Deep learning refines cardiac CT results

2017 02 10 15 45 57 410 Heart 400

A deep-learning algorithm refines cardiac CT results by automatically eliminating exams negative for coronary artery calcium (CAC) -- streamlining radiology workflow, according to a study published June 3 in the European Journal of Radiology.

"[Our study showed that] scans without calcium were safely excluded without false-negative predictions," a group led by Dr. Leonardus van den Oever of the University Medical Center Groningen in the Netherlands reported. "This algorithm can reduce the radiologist's workload by filtering out normal scans."

Prior research has demonstrated that a patient's CAC score is an effective predictor of future heart disease and that early detection of disease via CAC scoring could reduce the number of deaths. But having to read exams that turn out not to have CAC can slow the workflow in a busy radiology department. That's where deep learning can help, according to van den Oever and colleagues.

"Screening programs [for cardiovascular disease] would add a large number of additional scans to be seen by radiologists, due to the large number of eligible participants," the team wrote. "Automatically excluding participants without coronary artery calcium from the workflow would result in an enormous reduction of the total screening workload."

Van den Oever's group explored the feasibility of using a deep-learning algorithm to do just that. The team collected data from the ROBINSCA (Risk Or Benefit IN Screening for CArdiovascular diseases) study, a randomized CT screening trial, and the ImaLife (Imaging in Lifelines) study, which investigates imaging biomarkers for lung cancer, chronic obstructive pulmonary disease, and coronary artery disease.

The investigators used 60 CT scans taken from the ROBINSCA study to train the deep-learning algorithm. For internal validation, they used 100 scans, also taken from that study (50 of participants without CAC and 50 of participants with CAC); for external validation of the algorithm, the team used data from the ImaLife study (also 100 scans, divided into two groups, one with CAC and one without).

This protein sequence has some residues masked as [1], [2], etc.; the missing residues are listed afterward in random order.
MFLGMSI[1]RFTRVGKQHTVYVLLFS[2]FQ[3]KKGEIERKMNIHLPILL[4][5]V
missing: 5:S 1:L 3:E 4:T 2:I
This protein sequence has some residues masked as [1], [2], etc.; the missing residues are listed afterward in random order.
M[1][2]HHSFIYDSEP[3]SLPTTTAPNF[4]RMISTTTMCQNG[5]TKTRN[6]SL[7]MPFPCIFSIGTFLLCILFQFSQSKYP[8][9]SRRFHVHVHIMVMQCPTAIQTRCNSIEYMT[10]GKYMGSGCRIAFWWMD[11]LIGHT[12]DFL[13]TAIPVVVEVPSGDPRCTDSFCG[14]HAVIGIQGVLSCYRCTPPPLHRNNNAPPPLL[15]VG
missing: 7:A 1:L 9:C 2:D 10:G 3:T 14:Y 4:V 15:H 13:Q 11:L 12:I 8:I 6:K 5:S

The deep-learning algorithm correctly classified almost two-thirds of negative CAC exams in the internal validation set and more than three-quarters in the external validation set. The researchers found no false-negative results.

Deep-learning algorithm performance identifying CAC, internal and external validation sets
  Internal validation dataset External validation dataset
Study participants with CAC 100% 96%
Study participants without CAC 62% 86%

The study results are good news for busy radiology practices, according to the researchers.

"Assuming a prevalence for CAC of 60% in a screening population of elevated risk, deploying our model would allow for a direct CAC negative classification of 34 out of 100 scans," they concluded. "That implies a 34% reduction in the number of scans due for manual evaluation, and represents a considerable reduction in radiologists' workload in such a screening setting."

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